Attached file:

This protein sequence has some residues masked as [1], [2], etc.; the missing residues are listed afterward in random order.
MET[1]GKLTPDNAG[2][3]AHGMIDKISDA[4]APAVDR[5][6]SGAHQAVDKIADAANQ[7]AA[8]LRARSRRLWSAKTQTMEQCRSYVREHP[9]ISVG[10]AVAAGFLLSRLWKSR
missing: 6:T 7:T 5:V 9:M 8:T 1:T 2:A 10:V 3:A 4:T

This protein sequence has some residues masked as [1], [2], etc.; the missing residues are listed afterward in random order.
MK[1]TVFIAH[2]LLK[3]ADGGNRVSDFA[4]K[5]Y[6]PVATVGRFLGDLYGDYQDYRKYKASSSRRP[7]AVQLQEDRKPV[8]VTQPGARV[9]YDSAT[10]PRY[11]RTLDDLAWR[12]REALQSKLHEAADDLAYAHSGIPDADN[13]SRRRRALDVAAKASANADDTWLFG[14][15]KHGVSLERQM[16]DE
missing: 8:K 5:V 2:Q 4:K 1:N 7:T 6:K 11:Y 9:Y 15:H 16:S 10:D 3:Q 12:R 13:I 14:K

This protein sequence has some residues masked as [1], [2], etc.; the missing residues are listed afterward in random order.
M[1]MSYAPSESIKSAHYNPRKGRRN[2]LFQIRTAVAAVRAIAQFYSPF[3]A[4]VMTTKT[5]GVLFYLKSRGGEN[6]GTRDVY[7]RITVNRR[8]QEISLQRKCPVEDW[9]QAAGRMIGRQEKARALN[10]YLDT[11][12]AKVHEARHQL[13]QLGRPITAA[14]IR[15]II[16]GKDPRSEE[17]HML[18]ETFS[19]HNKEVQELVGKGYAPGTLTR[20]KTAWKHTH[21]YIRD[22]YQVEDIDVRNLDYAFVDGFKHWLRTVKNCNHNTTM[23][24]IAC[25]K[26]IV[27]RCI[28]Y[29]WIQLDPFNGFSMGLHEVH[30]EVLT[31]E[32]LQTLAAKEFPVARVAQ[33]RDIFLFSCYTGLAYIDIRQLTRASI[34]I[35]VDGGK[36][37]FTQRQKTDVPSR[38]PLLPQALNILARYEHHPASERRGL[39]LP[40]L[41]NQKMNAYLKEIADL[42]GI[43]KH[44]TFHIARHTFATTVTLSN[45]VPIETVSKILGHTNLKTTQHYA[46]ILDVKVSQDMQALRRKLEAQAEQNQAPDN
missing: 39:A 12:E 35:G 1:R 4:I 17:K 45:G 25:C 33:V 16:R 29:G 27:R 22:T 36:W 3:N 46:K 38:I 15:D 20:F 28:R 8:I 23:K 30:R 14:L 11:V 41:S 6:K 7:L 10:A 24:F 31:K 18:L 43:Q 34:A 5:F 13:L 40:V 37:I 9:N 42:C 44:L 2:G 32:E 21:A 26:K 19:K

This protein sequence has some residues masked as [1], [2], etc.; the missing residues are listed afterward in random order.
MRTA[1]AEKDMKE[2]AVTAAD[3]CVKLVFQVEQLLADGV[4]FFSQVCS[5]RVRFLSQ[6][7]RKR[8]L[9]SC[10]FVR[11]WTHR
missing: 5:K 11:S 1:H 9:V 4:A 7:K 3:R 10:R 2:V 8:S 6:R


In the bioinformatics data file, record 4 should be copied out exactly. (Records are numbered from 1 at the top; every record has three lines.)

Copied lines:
This protein sequence has some residues masked as [1], [2], etc.; the missing residues are listed afterward in random order.
MRTA[1]AEKDMKE[2]AVTAAD[3]CVKLVFQVEQLLADGV[4]FFSQVCS[5]RVRFLSQ[6][7]RKR[8]L[9]SC[10]FVR[11]WTHR
missing: 5:K 11:S 1:H 9:V 4:A 7:K 3:R 10:R 2:V 8:S 6:R